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High-performing workers compensation claims organizations use predictive modeling eight times more frequently than firms with less success in closing claims, according to recent research on a practice that experts say has grown swiftly over the past decade.
“I think we are at a tipping point, at least in terms of using predictive analytics to improve claims management and claims practices,” said David Huth, Boston-based chief operating officer for Chicago-based Rising Medical Solutions, which provides medical cost containment and medical care management services to the workers comp industry. “I think it’s the future of the industry for a variety of reasons … we are in a data-rich industry, but we haven’t leveraged that data historically to make better and smarter decisions.”
Experts say data such as injured-worker demographics, injury data, timelines of claims and information on claims that end up in litigation can all help claims managers guide future outcomes.
Rising, which released a white paper Aug. 1, surveyed 1,700 claims professionals and narrowed down best practices among what it referred to as top-tier claims organizations: the top 24% of claims organizations that close claims at the same pace as opening them.
The survey found that such practices as measuring success and outcomes, investing in claims professionals and using an advocacy-based model for claims management lead to better outcomes and faster claims resolution. Advanced technology is also at the top of the list: warehousing data on injured workers, using outcome-based data to improve treatment, and measuring success — which all lead to predictive modeling.
Predictive modeling is not unlike the processes that can tell hurricane forecasters, using mounds of data and the paths of previous similar storms, where a certain hurricane is likely to hit — an analogy Jeffrey White, Rolling Meadows, Illinois-based senior vice president and product manager for workers compensation at Gallagher Bassett Services Inc., likes to use when he talks about the trend in managing care and outcomes for injured workers.
“The spaghetti models (for hurricanes) come out when the storm shows up, (and) it’s not always right but you kind of know you can start making preparations” depending on where you live, he said. “That it’s coming down the path, I know I have to get ahead of it … (With workers comp) what you are trying to do is take historical data and learn trends so that you can better understand what the possible outcomes will be.”
His colleague Sandip Chatterjee, Rolling Meadows-based senior vice president of product development for digital and advanced analytics at Gallagher Bassett, said the data is vast — and gets better over time, with the addition of new information such as age, type of injury, how the worker was injured, what events took place, what the medical visits entailed, what the doctor saw and said, and more.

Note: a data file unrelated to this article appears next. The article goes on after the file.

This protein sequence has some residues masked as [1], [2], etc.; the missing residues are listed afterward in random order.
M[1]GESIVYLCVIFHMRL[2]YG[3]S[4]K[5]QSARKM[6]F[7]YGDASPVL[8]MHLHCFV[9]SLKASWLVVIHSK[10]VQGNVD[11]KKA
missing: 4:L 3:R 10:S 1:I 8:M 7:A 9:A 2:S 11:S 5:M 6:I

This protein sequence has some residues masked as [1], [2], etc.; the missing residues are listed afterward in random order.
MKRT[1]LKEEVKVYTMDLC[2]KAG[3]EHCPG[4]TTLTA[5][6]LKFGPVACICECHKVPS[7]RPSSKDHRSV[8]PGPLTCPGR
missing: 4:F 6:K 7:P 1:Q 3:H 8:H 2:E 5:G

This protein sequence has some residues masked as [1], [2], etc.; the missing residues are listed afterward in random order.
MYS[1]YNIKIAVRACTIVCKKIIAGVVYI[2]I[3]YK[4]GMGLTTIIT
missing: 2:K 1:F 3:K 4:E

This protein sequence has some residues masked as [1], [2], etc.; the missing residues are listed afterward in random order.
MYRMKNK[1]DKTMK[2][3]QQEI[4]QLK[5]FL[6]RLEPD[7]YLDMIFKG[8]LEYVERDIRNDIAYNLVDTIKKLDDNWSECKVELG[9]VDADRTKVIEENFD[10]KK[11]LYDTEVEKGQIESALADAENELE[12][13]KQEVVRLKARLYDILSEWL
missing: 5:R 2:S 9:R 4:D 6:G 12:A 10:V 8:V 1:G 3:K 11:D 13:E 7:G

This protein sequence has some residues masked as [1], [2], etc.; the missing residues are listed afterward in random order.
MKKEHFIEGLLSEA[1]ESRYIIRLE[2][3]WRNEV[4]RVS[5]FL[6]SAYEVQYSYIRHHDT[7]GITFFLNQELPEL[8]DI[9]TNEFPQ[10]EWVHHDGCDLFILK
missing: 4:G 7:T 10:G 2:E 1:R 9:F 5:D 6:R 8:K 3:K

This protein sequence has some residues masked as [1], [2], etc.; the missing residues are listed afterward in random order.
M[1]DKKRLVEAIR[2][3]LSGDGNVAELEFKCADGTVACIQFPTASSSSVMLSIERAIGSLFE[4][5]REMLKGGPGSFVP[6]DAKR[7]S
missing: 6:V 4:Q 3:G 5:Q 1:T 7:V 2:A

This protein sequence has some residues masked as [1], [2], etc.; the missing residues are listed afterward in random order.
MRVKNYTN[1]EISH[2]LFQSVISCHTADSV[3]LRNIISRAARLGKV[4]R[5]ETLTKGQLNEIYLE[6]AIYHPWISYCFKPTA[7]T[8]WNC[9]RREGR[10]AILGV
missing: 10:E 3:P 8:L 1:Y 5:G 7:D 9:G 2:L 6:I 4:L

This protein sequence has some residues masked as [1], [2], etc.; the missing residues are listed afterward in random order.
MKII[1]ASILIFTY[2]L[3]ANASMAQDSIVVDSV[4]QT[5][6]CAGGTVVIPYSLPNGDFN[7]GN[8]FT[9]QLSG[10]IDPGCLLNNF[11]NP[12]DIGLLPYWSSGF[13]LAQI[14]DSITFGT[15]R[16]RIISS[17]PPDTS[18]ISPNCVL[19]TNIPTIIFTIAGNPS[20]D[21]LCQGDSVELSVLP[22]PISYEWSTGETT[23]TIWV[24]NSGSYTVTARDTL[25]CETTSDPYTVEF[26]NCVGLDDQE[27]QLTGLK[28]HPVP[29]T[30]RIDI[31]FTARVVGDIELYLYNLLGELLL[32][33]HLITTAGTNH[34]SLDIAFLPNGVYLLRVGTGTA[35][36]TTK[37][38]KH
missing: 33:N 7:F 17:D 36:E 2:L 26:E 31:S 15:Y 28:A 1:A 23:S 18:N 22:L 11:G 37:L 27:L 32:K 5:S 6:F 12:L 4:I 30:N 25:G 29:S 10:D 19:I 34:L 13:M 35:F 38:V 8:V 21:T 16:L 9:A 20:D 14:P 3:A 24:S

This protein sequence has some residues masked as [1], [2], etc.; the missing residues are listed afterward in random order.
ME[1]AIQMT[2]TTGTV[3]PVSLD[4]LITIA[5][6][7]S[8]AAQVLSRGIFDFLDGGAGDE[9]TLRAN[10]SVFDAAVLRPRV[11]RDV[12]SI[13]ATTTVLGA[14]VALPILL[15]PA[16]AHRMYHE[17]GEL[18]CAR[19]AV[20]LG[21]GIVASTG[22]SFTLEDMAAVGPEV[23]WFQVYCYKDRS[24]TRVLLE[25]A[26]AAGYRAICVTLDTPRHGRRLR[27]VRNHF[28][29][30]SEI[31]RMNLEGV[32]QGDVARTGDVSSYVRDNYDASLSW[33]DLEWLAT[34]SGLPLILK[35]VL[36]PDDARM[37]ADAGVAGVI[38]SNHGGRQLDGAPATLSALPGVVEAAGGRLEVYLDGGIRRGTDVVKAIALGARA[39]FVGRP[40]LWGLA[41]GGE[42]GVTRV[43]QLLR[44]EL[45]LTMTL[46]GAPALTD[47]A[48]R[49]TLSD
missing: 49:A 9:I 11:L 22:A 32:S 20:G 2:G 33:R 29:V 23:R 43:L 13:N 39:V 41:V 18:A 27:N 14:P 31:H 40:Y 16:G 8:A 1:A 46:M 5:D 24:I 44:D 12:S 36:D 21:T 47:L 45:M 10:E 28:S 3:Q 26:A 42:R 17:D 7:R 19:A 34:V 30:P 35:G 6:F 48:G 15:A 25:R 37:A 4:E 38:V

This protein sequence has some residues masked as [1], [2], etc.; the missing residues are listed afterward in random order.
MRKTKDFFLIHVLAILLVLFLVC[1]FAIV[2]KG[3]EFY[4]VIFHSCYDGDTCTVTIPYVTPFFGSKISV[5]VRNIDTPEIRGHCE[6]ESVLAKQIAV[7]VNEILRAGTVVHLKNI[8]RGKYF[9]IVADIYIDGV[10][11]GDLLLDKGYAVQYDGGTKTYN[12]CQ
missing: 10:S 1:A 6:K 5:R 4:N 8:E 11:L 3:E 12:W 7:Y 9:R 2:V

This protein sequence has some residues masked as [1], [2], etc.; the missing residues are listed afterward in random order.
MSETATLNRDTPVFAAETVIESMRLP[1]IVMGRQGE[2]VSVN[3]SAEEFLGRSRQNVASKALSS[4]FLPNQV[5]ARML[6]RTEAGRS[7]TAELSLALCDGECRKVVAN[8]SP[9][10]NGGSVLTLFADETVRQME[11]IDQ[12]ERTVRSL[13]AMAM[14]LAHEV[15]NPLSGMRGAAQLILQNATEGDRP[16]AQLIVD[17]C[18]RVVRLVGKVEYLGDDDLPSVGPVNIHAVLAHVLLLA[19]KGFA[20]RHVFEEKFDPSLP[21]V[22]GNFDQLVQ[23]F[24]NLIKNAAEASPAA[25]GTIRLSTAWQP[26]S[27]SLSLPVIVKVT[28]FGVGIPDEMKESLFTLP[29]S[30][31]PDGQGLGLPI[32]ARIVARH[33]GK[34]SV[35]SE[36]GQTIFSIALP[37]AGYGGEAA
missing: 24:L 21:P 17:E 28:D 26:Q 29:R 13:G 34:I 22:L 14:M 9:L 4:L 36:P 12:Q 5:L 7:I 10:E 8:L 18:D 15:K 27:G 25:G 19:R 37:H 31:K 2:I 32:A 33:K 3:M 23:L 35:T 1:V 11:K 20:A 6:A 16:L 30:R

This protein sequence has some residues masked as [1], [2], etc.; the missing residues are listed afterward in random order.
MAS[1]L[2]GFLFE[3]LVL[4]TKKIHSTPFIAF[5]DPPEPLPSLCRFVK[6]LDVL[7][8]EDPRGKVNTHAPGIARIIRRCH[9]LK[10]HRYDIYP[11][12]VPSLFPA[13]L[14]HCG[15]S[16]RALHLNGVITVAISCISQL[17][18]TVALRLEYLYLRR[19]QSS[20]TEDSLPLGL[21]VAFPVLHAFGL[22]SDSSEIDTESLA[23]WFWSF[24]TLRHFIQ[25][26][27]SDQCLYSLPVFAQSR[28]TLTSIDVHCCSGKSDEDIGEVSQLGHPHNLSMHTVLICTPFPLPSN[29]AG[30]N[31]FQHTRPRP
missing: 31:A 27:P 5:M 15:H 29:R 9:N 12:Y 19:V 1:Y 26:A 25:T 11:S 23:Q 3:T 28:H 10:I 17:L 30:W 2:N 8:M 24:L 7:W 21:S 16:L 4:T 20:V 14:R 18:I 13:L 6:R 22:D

“We are using the different data elements from the time the claim is reported to the time it deadlocks” before reaching a resolution, Mr. Chatterjee said, adding that outcomes and strategies are also noted and put into the algorithm of what works and what doesn’t. “Based on the outcomes, we have different forms of intervention.”
For example, an injured worker suffering from psychosocial issues related to the injury could help future similar claims. “We collect that information and try to run models on what would be the most likely outcome on the information we have,” said Mr. Chatterjee.
In addition, the data collected can help with claims workflow and prioritizing, said Mr. White.
“If you have tens of thousands of claims you are managing, predictive modeling is a powerful tool in prioritizing your claims,” he said.
Mark Moitoso, Atlanta-based executive vice president and risk practices leader at Lockton Cos. L.L.C., said predictive modeling is in place at nearly every organization he works with, but he cautions that experienced claims adjusters and managers are at the heart why it works.
“We highly encourage the use of predictive analytics in the claims mechanisms; it’s a way to improve the overall environment,” he said. “It’s a tool, but it’s not the tool.”
“We see the greatest value in the predictive modeling to guide us and target us into the claims that have the greatest potential for increasing costs,” said Paul Primavera, Washington-based executive vice president and national risk control services group leader at Lockton. “It is extremely helpful in pinpointing some issues that need to be looked at, but it does not take away the need for a (claims professional) to figure out what the next steps are to avoid the identifying factor (in increasing costs).”
Some workers compensation insurers are doing what the property insurance industry does when it examines a building’s potential to survive catastrophe: examining the person and the injury and predicting whether there is a likelihood of problems later on.